"Linda is the latest in a long line of chief engineers who have done extraordinary things to the truck. She did not parachute in. She's been shepherding this project since it came out of the research lab. She's been everywhere, every day overseeing this F-150."

An estimated three years have passed since its inception.

The record of big changes is notable in F-150 history.

Skeptics predicted V-8 customers would never replace their eight-cylinder engine with a smaller turbocharged V-6 until they found out EcoBoost was more powerful and could tow and haul more with better fuel efficiency.

When Ford switched bodies from steel to aluminum, skeptics compared the material to a pop can. They discovered the lighter weight allowed for better hauling, towing and fuel efficiency.

F-Series sales continued to climb.

Meanwhile, Ford is setting its sights not on creating new all-electric products but seizing on the loyalty built into already popular vehicles and electrifying them, like the 2021 Mustang Mach-E.

U-M influence Zhang has been with the automaker since age 19, following in the footsteps of her engineer father.

She started in the Ford College Graduate program and has worked in manufacturing, finance, strategy and engineering, most recently on the Escape, Kuga, Explorer and F-150. She has earned a bachelor's degree in electrical engineering, a master's degree in computer engineering and an MBA, all from the University of Michigan.

"Linda has a unique combination of engineering and business acumen. She has the foresight to look into the future and rallies her team toward that greater cause,” said Lisa Drake, chief operating officer of Ford North America.

When Zhang is not launching a transformational automotive product, she said she's watching her daughter Emily's soccer games or her son Grant’s hockey games. Her husband, Jeff Miller, 47 and a certified public accountant, is an assistant coach for their son's team. The close-knit family, including her parents and in-laws, all live in Canton now.

To relax, Zhang golfs with her husband and teenage children or curls up in front of the TV to see the Avengers film series.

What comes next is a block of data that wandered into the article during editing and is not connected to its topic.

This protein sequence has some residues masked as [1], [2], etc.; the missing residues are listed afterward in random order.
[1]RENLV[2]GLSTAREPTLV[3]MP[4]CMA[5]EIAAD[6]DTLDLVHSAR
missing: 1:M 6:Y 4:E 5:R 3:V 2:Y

From her family's collection of games stacked in a closet, they most often play: Catan, a German board game where players take on the roles of island settlers who trade and acquire resources; Puerto Rico, a German board game where players take on roles of colonial governors; and bai-fen, a Chinese card game similar to euchre.

Creative thinking and a thirst for knowledge are core traits in the family.

"As a child of two engineers, I remember asking how clouds in the sky move and how wheels on a car turn," Zhang said.

The generosity of strangers toward an immigrant family has marked childhood memories.

"We came here and I had some really nice classmates helping me. We had no idea what each other was saying. But they made sure I got my milk. And we had a lot of signing going on," Zhang said. "People were genuinely kind. It opened my eyes up to what the future could be, and it helped shape me in terms of my attitude toward people. I want to be helpful."

Her father, John Zhang, later moved from West Lafayette, Ind., to Ann Arbor to work on glass process manufacturing, powertrain and transmission controls at Ford. His career brought him to the historic Rouge complex. Her mother, Mei Zhang, did early data analysis for grocery stores in what has since evolved into shopper reward tracking programs. Her brother is an electrical engineer now.

They spoke Mandarin in the home, and Zhang remains bilingual with her parents. Her father's eyes sparkle, she said, because he's so proud of her work as a legacy at Ford.

Zhang might be found in a Costco or Home Depot parking lot observing people loading their pickups.